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J Bone Miner Res. 2012 Feb;27(2):294-300. doi: 10.1002/jbmr.1466.

The association between fracture and obesity is site-dependent: a population-based study in postmenopausal women.

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IDIAP Jordi Gol, Primary Health Care Research Institute, Barcelona, Spain.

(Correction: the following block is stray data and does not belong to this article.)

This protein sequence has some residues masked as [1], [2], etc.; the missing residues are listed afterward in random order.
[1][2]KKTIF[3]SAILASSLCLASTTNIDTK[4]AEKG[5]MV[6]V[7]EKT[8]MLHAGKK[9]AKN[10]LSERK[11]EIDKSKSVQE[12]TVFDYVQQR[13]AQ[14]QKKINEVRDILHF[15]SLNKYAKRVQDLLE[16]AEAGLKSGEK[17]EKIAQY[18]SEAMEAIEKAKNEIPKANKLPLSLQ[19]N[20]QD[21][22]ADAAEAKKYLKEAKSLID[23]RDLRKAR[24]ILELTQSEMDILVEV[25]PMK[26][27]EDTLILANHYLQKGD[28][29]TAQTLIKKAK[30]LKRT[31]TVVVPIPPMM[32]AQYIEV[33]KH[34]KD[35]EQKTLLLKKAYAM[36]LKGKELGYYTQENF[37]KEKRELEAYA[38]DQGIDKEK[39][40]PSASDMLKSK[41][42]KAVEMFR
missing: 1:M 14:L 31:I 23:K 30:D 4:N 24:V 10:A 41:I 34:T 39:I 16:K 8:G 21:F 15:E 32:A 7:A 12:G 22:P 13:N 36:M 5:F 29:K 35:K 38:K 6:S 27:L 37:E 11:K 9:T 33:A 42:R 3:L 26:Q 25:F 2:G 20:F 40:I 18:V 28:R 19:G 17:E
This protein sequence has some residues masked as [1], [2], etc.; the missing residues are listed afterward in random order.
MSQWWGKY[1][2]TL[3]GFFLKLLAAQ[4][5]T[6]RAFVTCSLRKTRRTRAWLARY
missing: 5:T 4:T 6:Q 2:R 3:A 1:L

The association between obesity and fracture is controversial. We investigated the relationship between body mass index (BMI) and fracture at different skeletal sites in women aged ≥50 years using data from the Sistema d' Informació per al Desenvolupament de la Investigació en Atenció Primària (SIDIAP) database. SIDIAP contains the computerized medical records of >3400 general practitioners in Catalonia (northeastern Spain), with information on a representative 80% of the population (>5 million people). In 2009, 1,039,878 women aged ≥50 years were eligible, of whom 832,775 (80.1%) had a BMI measurement. These were categorized into underweight/normal (302,414 women), overweight (266,798), and obese (263,563). Fractures were ascertained using the International Classification of Diseases, 10th revision (ICD-10) codes. Multivariate Poisson regression models were fitted to adjust for age, smoking, high alcohol intake, type 2 diabetes, and oral corticosteroid use. Hip fractures were significantly less common in overweight and obese women than in normal/underweight women (rate ratio [RR] 0.77 [95% confidence interval (CI) 0.68 to 0.88], RR 0.63 [95% CI 0.64 to 0.79], p < 0.001, respectively). Pelvis fracture rates were lower in the overweight (RR 0.78 [95% CI 0.63 to 0.96], p = 0.017) and obese (RR 0.58 [95% CI 0.47 to 0.73], p < 0.001) groups. Conversely, obese women were at significantly higher risk of proximal humerus fracture than the normal/underweight group (RR 1.28 [95% CI 1.04 to 1.58], p = 0.018). Clinical spine, wrist, tibial, and multiple rib fracture rates were not significantly different between groups. An age-related increase in incidence was seen for all BMI groups at all fracture sites; obese women with hip, clinical spine, and pelvis fracture were significantly younger at the time of fracture than normal/underweight women, whereas those with wrist fracture were significantly older. The association between obesity and fracture in postmenopausal women is site-dependent, obesity being protective against hip and pelvis fractures but associated with an almost 30% increase in risk for proximal humerus fractures when compared with normal/underweight women. The reasons for these site-specific variations are unknown but may be related to different patterns of falls and attenuation of their impact by adipose tissue.

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